The humans, for their part, rarely regard their plastic pals with anything more benign than eye-rolling contempt. One race, the Bird People of Brontitall, were made so uncomfortable by their robots’ attempts to show them love and affection that they eventually launched a purge. In the radio show, Adams depicts this in a darkly hilarious and over the top scene where a High Inquisitor, cackling evilly, loads robots onto a wagon while they pitifully beep, “Why are you doing this? Have we not loved you? Have we not cared for you?”
You know, when I write it out it’s less “darkly hilarious” and more “gut-wrenching” but trust me, it was all in the delivery.
Douglas Adams was a technophile of the first order and it would be a huge mistake to read his work as being techphobic. I think that when he includes scenes of Arthur Dent struggling manfully to get the Nutrimatic Machine to JUST GIVE HIM A DAMN CUP OF TEA it’s less Adams warning us of the dangers of technology, and more the frustration of an early adopter who has spent his life dealing with tech that hasn’t had the rough edges sanded off just yet. But I think, in his portrait of a universe of manic depressed, floundering AI and their barely tolerant human overlords, he foresaw what could very easily be our future. And I think it’s one I’d rather avoid.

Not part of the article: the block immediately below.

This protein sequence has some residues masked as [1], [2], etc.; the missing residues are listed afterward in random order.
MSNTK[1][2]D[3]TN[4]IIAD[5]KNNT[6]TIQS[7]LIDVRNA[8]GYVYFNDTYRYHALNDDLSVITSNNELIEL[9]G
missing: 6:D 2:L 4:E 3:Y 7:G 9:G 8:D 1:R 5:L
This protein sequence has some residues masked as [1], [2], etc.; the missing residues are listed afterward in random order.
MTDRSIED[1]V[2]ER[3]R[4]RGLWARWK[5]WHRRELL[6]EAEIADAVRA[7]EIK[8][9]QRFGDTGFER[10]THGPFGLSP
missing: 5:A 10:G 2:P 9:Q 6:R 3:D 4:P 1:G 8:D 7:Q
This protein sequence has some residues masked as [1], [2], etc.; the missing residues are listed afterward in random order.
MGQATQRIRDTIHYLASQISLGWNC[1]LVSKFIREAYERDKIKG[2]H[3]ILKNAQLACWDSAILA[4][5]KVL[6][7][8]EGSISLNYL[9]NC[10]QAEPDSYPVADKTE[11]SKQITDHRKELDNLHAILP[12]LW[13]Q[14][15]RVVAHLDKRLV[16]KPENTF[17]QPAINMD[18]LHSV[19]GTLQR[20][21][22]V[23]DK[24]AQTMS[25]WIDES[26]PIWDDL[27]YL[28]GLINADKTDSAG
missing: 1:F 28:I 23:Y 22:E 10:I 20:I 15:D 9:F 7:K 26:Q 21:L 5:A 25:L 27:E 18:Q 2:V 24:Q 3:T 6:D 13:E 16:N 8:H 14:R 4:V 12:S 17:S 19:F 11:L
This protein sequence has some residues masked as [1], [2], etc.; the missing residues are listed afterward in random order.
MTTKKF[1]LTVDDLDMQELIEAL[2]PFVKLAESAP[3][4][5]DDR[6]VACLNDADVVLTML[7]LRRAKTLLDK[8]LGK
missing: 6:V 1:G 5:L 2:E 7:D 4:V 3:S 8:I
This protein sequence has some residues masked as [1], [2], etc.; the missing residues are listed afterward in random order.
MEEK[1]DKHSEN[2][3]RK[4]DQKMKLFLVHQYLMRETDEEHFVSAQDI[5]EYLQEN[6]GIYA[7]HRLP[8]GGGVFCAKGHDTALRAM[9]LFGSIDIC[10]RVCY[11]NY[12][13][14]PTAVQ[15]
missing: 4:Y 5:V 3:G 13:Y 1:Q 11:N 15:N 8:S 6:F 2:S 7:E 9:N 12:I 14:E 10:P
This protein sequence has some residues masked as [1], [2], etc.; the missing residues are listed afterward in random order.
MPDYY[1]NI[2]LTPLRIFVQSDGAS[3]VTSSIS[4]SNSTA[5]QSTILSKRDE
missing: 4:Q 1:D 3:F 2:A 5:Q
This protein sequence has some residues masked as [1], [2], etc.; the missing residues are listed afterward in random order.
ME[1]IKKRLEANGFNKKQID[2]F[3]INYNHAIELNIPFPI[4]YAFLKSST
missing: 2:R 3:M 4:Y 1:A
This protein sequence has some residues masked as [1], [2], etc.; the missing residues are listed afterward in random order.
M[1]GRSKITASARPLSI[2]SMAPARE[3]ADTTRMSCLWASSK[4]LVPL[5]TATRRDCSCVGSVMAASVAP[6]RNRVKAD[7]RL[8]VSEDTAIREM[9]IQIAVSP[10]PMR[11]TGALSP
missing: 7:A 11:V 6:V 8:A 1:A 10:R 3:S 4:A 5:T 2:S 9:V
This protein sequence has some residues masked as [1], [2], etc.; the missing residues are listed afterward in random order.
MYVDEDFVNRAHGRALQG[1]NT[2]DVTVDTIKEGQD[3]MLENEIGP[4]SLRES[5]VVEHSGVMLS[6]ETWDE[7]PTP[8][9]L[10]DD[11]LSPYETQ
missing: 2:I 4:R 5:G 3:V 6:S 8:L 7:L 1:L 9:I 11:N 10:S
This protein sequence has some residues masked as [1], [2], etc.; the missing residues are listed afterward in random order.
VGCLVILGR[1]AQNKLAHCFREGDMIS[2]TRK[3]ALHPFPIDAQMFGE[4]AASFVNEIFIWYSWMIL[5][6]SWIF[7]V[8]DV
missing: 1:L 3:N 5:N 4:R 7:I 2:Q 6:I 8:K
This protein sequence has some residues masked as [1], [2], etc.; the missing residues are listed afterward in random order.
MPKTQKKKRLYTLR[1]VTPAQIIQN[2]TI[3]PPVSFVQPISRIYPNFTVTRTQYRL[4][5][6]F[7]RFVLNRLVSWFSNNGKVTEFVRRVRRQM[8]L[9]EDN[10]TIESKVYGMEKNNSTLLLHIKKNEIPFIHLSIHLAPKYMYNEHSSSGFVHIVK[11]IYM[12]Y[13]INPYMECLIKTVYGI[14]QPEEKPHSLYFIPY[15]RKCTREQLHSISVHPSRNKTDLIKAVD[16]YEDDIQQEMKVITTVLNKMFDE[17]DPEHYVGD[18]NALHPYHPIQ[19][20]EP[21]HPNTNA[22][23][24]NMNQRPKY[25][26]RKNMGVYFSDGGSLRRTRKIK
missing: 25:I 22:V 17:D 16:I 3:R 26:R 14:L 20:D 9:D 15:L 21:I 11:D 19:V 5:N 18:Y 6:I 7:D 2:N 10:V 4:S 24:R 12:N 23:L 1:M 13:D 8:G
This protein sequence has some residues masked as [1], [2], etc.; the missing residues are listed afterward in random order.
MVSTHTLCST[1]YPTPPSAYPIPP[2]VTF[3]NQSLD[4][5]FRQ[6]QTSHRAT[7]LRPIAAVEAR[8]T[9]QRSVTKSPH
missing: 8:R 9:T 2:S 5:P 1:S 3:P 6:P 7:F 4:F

If we do ever create AI that is truly sentient, I don’t think we need to fear it.
But we must be kind to it.
In the end, it’s telling that the only piece of technology that ever seems to do anyone any good in these stories is the titular guide itself. And that’s just because it has the words “DON’T PANIC” written in large friendly letters on the cover.
 For the remainder of this post I will be using “human” and “humanity” to refer to all of the various sentient organic species in the Hitchhiker’s universe. As readers of the books will know, the actual human race in this series has been demolished to make way for a new hyperspace bypass and is extinct (or close enough for government work)
 Who would more accurately be called Marvin the Paranoid, Depressive, Hypochondriac, Passive-Aggressive, Self-Martyring Android but that doesn’t rhyme so heigh-ho.
Neil Sharpson is the author of When the Sparrow Falls, on sale from Tor Books on 06/29/2021.